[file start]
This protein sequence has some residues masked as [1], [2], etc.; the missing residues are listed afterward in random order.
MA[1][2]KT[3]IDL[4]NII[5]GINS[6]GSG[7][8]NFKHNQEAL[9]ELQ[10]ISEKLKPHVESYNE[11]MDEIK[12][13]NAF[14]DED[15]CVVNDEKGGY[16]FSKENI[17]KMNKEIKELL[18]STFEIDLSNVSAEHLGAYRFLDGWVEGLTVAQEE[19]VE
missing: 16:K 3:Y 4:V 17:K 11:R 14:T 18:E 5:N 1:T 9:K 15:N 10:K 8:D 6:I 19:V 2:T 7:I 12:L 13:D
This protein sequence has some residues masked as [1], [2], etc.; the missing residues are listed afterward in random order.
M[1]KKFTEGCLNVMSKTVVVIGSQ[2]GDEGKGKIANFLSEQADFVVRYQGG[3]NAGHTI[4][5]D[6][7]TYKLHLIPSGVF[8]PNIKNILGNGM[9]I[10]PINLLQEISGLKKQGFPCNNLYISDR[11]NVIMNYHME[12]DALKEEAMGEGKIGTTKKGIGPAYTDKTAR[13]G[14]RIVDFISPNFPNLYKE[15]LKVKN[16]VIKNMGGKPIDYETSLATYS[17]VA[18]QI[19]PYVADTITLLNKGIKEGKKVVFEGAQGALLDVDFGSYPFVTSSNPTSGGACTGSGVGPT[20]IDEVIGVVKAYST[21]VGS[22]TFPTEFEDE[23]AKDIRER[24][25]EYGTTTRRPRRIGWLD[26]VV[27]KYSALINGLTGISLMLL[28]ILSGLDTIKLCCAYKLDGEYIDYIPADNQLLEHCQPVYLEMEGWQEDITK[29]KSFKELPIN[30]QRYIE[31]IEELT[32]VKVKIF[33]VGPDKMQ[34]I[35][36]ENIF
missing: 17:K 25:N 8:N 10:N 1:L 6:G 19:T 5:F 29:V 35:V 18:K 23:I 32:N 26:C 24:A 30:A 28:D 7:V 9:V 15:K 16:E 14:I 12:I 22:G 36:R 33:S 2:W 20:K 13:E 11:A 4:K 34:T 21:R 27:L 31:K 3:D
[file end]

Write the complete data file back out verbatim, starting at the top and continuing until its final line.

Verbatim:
This protein sequence has some residues masked as [1], [2], etc.; the missing residues are listed afterward in random order.
MA[1][2]KT[3]IDL[4]NII[5]GINS[6]GSG[7][8]NFKHNQEAL[9]ELQ[10]ISEKLKPHVESYNE[11]MDEIK[12][13]NAF[14]DED[15]CVVNDEKGGY[16]FSKENI[17]KMNKEIKELL[18]STFEIDLSNVSAEHLGAYRFLDGWVEGLTVAQEE[19]VE
missing: 16:K 3:Y 4:V 17:K 11:R 14:T 18:E 5:N 1:T 9:K 15:N 10:K 8:D 6:I 19:V 2:T 7:I 12:L 13:D
This protein sequence has some residues masked as [1], [2], etc.; the missing residues are listed afterward in random order.
M[1]KKFTEGCLNVMSKTVVVIGSQ[2]GDEGKGKIANFLSEQADFVVRYQGG[3]NAGHTI[4][5]D[6][7]TYKLHLIPSGVF[8]PNIKNILGNGM[9]I[10]PINLLQEISGLKKQGFPCNNLYISDR[11]NVIMNYHME[12]DALKEEAMGEGKIGTTKKGIGPAYTDKTAR[13]G[14]RIVDFISPNFPNLYKE[15]LKVKN[16]VIKNMGGKPIDYETSLATYS[17]VA[18]QI[19]PYVADTITLLNKGIKEGKKVVFEGAQGALLDVDFGSYPFVTSSNPTSGGACTGSGVGPT[20]IDEVIGVVKAYST[21]VGS[22]TFPTEFEDE[23]AKDIRER[24][25]EYGTTTRRPRRIGWLD[26]VV[27]KYSALINGLTGISLMLL[28]ILSGLDTIKLCCAYKLDGEYIDYIPADNQLLEHCQPVYLEMEGWQEDITK[29]KSFKELPIN[30]QRYIE[31]IEELT[32]VKVKIF[33]VGPDKMQ[34]I[35][36]ENIF
missing: 17:K 25:N 8:N 10:N 1:L 6:G 19:T 5:F 29:V 35:V 18:K 23:I 32:N 26:C 24:A 30:A 28:D 7:V 9:V 15:K 16:E 14:I 12:I 22:G 36:R 33:S 2:W 20:K 13:E 11:A 4:K 34:T 21:R 27:L 31:K 3:D